Skiddoo Philippines Inc

Should You Buy Life Insurance For Your Kids?

During a discussion with some parents who attended my talks, one mother told me that she purchased a life insurance for her only child and that she has been paying for its premiums for more than 5 years already. This assured her of a “better” financial security for her daughter.

Unfortunately, after consulting some unbiased financial planners and doing my own research about life insurance (or VUL) for children, I’ve concluded some important points that parents like me should consider with extra care before making decisions in choosing the right financial instruments for their children’s future.

My personal answer to the question (and the title of this article) is… definitely NO.

The purpose of buying a life insurance is basically to help sustain the financial condition of a family member (a wife/husband and/or children) when a breadwinner dies. The cash proceeds can be used by the bereaved family and children to pay for their living expenses and other important bills such as tuition fees that should last for a few years until a spouse of the “breadwinner-heir-to-the-throne” finds a job.

Another purpose and use of life insurance, in the case of Filipinos, is that the proceeds can be used to pay for “transfer taxes” so that the lawful heirs or family members can enjoy the estates or mana left by their departed loved provider.

On the other hand, a child is never a breadwinner and should never be. In fact, if a very sad event happens like when a sick child dies, the daily living expenses of the family will eventually be reduced. Therefore, with this example, a life insurance for a child is never the best decision to make.

The Importance of Emergency Funds and Investing for Education

Instead of buying a life insurance for children, parents should do their best to build up and maintain an emergency fund to cover for medical expenses and although it’s difficult to say, funeral expenses. Without an emergency fund, parents will definitely be suffering from debts and anxiety if that sad event happens.

Other parents who also want to avail life insurance for their kids were most likely tempted by the “college education” component of the policy.

Me and My Child Enjoying the Sunshine

In my opinion, a feature like this is actually meant to attract parents who don’t have any idea about investing in stocks or pooled funds like mutual funds and UITF’s where money can work harder with stronger returns and performance. If started at the right time, investing directly in these instruments will be enough to cover a child’s college tuition fees.

However, some “well off” parents will say that “Hey, we got the cash to pay for a life insurance!”

If availing a life insurance product for your children is what your heart is beating for, then go for it. But then the word that I always love to say: Prioritize.

Focus on the things that your kids need now such as healthy and nutritious food, clean environment, regular medical checks, and an awareness on the importance of wise spending and saving for the future.

And if you really are decided to get an insurance for your child, always compare the products from at least five providers and don’t rush. Look at the premiums and the coverage. It should just be enough to cover your child’s funeral expenses. It should also be heavily focused on the living benefit component such as the critical illness benefit.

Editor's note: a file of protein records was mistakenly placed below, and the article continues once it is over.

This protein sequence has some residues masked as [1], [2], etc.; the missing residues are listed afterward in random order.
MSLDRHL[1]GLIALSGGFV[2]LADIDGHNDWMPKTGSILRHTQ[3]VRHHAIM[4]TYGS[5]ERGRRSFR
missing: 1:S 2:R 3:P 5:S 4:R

Thinking about your young child’s college education? Again, learn how to invest directly in stocks or pooled funds via mutual funds or UITF’s for this purpose.

Join the OFW UsapangPiso Facebook Group to learn how to plan your finances the right way and how to grow your money in various financial instruments and investment vehicles such as stocks, mutual funds, UITF’s, bonds, money market, real estate, and others.

P.S. 1. Bro. Bo Sanchez has appointed me as a coach for our young and new investors at the TrulyRichClub social site. It’s a fun, learning family with the purpose of “helping good people become rich”. I’m inviting you to join the TrulyRichClub too and email me at if you have any questions. Click here to join!

P.S. 2. OFW UsapangPiso Saudi Arabia will hold its 2nd Family Finance & Investing Forum on April 11, 2014 in Ras Tanura, Eastern Province. Although it’s going to be limited to a number of participants, we will be webcasting the event live through our Ustream channel. Keep posted for details.

7 thoughts on “Should You Buy Life Insurance For Your Kids?”

  1. Tama!!!

    I totally agree, Burn. I read the same topic on rappler, form an RFP no less. I was very disappointed to see an RFP advocate life insurance for a child. And the main rationale amounted to nothing more than “having financial freedom while grieving”. sad.

    It’s nice to read an honest and level-headed take on this.

    1. Hi Carlo. I believe that the RFP you are referring to is me. Whatever I wrote in that article was based on the experiences I obtained in my eight years of being in the insurance industry. And they are all my opinion (just like whether or not VUL is the best or worst insurance product in existence or should we buy term and invest the difference or invest in a VUL instead).

      I have to correct you though for you may have fail to grasp the entirety of the message of my article because nowhere did I wrote, explicitly or otherwise, that I was promoting financial freedom through the demise of a child. I merely say that the proceeds was a means to tide the parent over during a time of grieving and NOT TO ENRICH ONESELF (now that’s explicitly written).